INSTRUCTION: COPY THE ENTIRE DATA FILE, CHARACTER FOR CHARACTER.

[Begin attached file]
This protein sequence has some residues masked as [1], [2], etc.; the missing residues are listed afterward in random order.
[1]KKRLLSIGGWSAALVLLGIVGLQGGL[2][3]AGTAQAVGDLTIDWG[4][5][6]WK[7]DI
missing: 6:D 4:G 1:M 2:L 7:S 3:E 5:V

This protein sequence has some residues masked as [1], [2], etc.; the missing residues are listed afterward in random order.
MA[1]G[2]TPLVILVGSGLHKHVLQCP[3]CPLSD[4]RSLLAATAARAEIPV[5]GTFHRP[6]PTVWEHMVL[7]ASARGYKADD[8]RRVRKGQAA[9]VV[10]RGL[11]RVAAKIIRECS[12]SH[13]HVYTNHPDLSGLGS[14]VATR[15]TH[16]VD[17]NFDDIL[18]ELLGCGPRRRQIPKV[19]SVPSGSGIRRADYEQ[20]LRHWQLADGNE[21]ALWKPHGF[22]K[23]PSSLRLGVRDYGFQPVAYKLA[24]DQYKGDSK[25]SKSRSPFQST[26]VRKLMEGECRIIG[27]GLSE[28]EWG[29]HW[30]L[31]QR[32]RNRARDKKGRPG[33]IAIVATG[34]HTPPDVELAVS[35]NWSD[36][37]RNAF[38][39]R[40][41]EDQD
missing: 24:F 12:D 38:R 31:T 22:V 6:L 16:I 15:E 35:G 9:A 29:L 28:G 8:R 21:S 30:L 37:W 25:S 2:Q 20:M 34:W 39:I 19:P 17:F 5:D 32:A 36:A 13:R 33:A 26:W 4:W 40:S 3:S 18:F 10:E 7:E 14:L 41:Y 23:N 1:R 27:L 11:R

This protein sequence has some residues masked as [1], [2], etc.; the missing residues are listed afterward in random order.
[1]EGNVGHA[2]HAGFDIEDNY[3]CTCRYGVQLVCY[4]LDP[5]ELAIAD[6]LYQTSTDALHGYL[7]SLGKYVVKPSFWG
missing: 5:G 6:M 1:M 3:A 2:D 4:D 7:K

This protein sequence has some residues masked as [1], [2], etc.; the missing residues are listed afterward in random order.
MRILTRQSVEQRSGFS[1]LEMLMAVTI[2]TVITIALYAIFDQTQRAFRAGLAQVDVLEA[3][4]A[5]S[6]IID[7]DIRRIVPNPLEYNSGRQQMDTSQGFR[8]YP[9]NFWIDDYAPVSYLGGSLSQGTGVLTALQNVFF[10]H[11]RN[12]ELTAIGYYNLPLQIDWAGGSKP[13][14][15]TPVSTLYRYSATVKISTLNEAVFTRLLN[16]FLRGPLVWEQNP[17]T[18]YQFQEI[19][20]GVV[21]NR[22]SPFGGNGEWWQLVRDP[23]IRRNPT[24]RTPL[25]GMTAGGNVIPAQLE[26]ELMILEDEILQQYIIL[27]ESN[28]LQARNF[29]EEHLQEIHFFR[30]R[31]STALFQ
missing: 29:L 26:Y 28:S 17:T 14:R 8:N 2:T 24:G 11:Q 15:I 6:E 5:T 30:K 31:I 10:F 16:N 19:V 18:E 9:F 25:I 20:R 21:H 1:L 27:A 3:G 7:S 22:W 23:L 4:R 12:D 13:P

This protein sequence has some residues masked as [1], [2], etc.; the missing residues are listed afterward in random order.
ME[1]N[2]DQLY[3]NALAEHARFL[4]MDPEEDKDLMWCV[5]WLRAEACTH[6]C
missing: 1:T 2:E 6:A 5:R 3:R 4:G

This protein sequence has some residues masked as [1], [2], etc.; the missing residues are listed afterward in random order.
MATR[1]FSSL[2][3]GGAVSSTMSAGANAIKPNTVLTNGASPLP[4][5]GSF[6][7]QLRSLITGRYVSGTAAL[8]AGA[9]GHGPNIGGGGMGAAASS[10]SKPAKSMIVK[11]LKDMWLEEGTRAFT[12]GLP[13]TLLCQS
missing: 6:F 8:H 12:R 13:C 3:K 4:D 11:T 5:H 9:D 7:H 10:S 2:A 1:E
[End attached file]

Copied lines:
This protein sequence has some residues masked as [1], [2], etc.; the missing residues are listed afterward in random order.
[1]KKRLLSIGGWSAALVLLGIVGLQGGL[2][3]AGTAQAVGDLTIDWG[4][5][6]WK[7]DI
missing: 6:D 4:G 1:M 2:L 7:S 3:E 5:V

This protein sequence has some residues masked as [1], [2], etc.; the missing residues are listed afterward in random order.
MA[1]G[2]TPLVILVGSGLHKHVLQCP[3]CPLSD[4]RSLLAATAARAEIPV[5]GTFHRP[6]PTVWEHMVL[7]ASARGYKADD[8]RRVRKGQAA[9]VV[10]RGL[11]RVAAKIIRECS[12]SH[13]HVYTNHPDLSGLGS[14]VATR[15]TH[16]VD[17]NFDDIL[18]ELLGCGPRRRQIPKV[19]SVPSGSGIRRADYEQ[20]LRHWQLADGNE[21]ALWKPHGF[22]K[23]PSSLRLGVRDYGFQPVAYKLA[24]DQYKGDSK[25]SKSRSPFQST[26]VRKLMEGECRIIG[27]GLSE[28]EWG[29]HW[30]L[31]QR[32]RNRARDKKGRPG[33]IAIVATG[34]HTPPDVELAVS[35]NWSD[36][37]RNAF[38][39]R[40][41]EDQD
missing: 24:F 12:D 38:R 31:T 22:V 6:L 16:I 15:E 35:G 9:A 29:L 28:G 8:R 21:S 30:L 37:W 25:S 2:Q 20:M 34:W 39:I 19:P 17:F 5:D 32:A 36:A 13:R 33:A 26:W 4:W 40:S 3:S 18:F 10:E 7:E 14:L 41:Y 23:N 1:R 27:L 11:R

This protein sequence has some residues masked as [1], [2], etc.; the missing residues are listed afterward in random order.
[1]EGNVGHA[2]HAGFDIEDNY[3]CTCRYGVQLVCY[4]LDP[5]ELAIAD[6]LYQTSTDALHGYL[7]SLGKYVVKPSFWG
missing: 5:G 6:M 1:M 3:A 2:D 4:D 7:K

This protein sequence has some residues masked as [1], [2], etc.; the missing residues are listed afterward in random order.
MRILTRQSVEQRSGFS[1]LEMLMAVTI[2]TVITIALYAIFDQTQRAFRAGLAQVDVLEA[3][4]A[5]S[6]IID[7]DIRRIVPNPLEYNSGRQQMDTSQGFR[8]YP[9]NFWIDDYAPVSYLGGSLSQGTGVLTALQNVFF[10]H[11]RN[12]ELTAIGYYNLPLQIDWAGGSKP[13][14][15]TPVSTLYRYSATVKISTLNEAVFTRLLN[16]FLRGPLVWEQNP[17]T[18]YQFQEI[19][20]GVV[21]NR[22]SPFGGNGEWWQLVRDP[23]IRRNPT[24]RTPL[25]GMTAGGNVIPAQLE[26]ELMILEDEILQQYIIL[27]ESN[28]LQARNF[29]EEHLQEIHFFR[30]R[31]STALFQ
missing: 29:L 26:Y 28:S 17:T 14:R 8:N 2:T 24:G 11:Q 15:I 6:E 5:T 30:K 31:I 10:F 16:N 19:V 18:E 9:F 25:I 20:R 21:H 1:L 27:A 3:G 7:S 22:W 23:L 4:R 12:D 13:P

This protein sequence has some residues masked as [1], [2], etc.; the missing residues are listed afterward in random order.
ME[1]N[2]DQLY[3]NALAEHARFL[4]MDPEEDKDLMWCV[5]WLRAEACTH[6]C
missing: 1:T 2:E 6:A 5:R 3:R 4:G

This protein sequence has some residues masked as [1], [2], etc.; the missing residues are listed afterward in random order.
MATR[1]FSSL[2][3]GGAVSSTMSAGANAIKPNTVLTNGASPLP[4][5]GSF[6][7]QLRSLITGRYVSGTAAL[8]AGA[9]GHGPNIGGGGMGAAASS[10]SKPAKSMIVK[11]LKDMWLEEGTRAFT[12]GLP[13]TLLCQS
missing: 6:F 8:H 12:R 13:C 3:K 4:D 11:T 5:H 9:D 7:H 10:S 2:A 1:E